Conversational messaging

What conversational messaging means for business

  • David Esber
    Dave Esber
  • 1 month ago

These shifts in technology and preferences are driving consumers to seek out more secure, authentic communications.

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Today, the four largest messaging platforms, including WhatsApp, Facebook Messenger, and WeChat, have more active users than the four largest social media platforms, Facebook, Twitter, Instagram, LinkedIn –– 4.1 billion versus 3.4 billion.

It’s a sign of the times. A decade ago, the rise of social media pushed communications into the public sphere, incentivizing businesses to broadcast content to their followers. Now, consumers prefer secure, 1-to-1 communication, or group channels.

Overwhelmed by as many as 63.5 notifications per day, they’re muting notifications from non-essential mobile apps providing a singular function or one-off transaction. Only 12 percent of consumers prefer a company’s mobile app for receiving communications from a business. These shifts in technology and preferences are driving consumers to seek out more secure, authentic communications. 

A powerful opportunity to engage

For companies, this shift represents an opportunity to transform how they connect with customers through personalized, context-rich conversations. As we share in our recently-released State of Customer Engagement report, 94 percent of consumers are annoyed by the communications they receive from businesses. 

Without a shift in how businesses communicate with their customers, that trend is likely to continue. Analysts estimate that by 2022, 2.7 trillion application-to-person (A2P) (think business-to-consumer) messages will be sent from businesses and organizations. And, while the majority of messages sent to consumers from businesses today are still one-way, like account notifications, one time passwords, or promotional messages, consumers are increasingly looking for the ability to reply back.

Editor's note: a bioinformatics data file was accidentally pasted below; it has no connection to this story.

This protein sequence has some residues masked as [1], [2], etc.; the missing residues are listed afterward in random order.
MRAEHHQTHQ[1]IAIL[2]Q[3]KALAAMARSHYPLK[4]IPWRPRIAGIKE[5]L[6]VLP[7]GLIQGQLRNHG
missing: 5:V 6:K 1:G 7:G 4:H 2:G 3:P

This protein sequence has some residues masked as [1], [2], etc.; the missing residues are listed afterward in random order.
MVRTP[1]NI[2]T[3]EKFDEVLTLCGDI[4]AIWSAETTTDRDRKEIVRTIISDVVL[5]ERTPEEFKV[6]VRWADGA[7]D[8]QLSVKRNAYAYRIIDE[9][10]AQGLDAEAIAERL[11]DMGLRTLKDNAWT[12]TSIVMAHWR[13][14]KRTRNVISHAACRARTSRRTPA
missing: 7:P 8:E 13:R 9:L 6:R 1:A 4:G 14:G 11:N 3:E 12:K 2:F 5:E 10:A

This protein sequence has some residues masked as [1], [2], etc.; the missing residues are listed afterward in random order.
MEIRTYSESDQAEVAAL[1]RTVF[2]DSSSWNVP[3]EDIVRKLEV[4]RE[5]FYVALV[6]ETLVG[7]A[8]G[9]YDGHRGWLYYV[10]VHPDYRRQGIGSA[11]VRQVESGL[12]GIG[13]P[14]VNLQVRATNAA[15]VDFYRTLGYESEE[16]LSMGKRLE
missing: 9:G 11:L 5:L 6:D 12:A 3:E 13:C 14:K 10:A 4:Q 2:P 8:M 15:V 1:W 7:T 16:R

Imagine calling a business and sitting on hold forever, or sending an email and never getting a reply. That’s the unfortunate reality when it comes to business messaging today. SMS is still the leading channel for business-to-consumer messaging worldwide. Yet, the rise of new types of A2P channels like the WhatsApp Business API (the A2P counterpart of WhatsApp) and Apple Business Chat (the native iOS A2P conversational solution) shows the potential for businesses that lean into this trend.

Many businesses have turned to messaging to send outbound notifications, but market leaders are letting consumers engage with intelligent assistants or humans, in the same message thread, on the same channel, with context. For businesses, employees can field many one-to-one messages simultaneously, improving efficiency. 

Good messaging practices for today and tomorrow

Whether you’re exploring adding messaging as a channel or responding to consumer preferences for conversational support, consider the following: 

→ Get customers’ permission.
More than half of consumers say it’s important that businesses make it easy to opt-out (54%) and give them the option to choose the channel on which they receive messages (52%). It’s also the law.

Before sending any kind of communications, companies should first receive consent from customers (and periodically reconfirm consent for recurring campaigns). Giving customers control to choose signals that your company respects their time and helps to build greater trust. For many rich messaging platforms, businesses aren’t able to engage unless a customer initiates the communication, or are only able to send pre-vetted messages.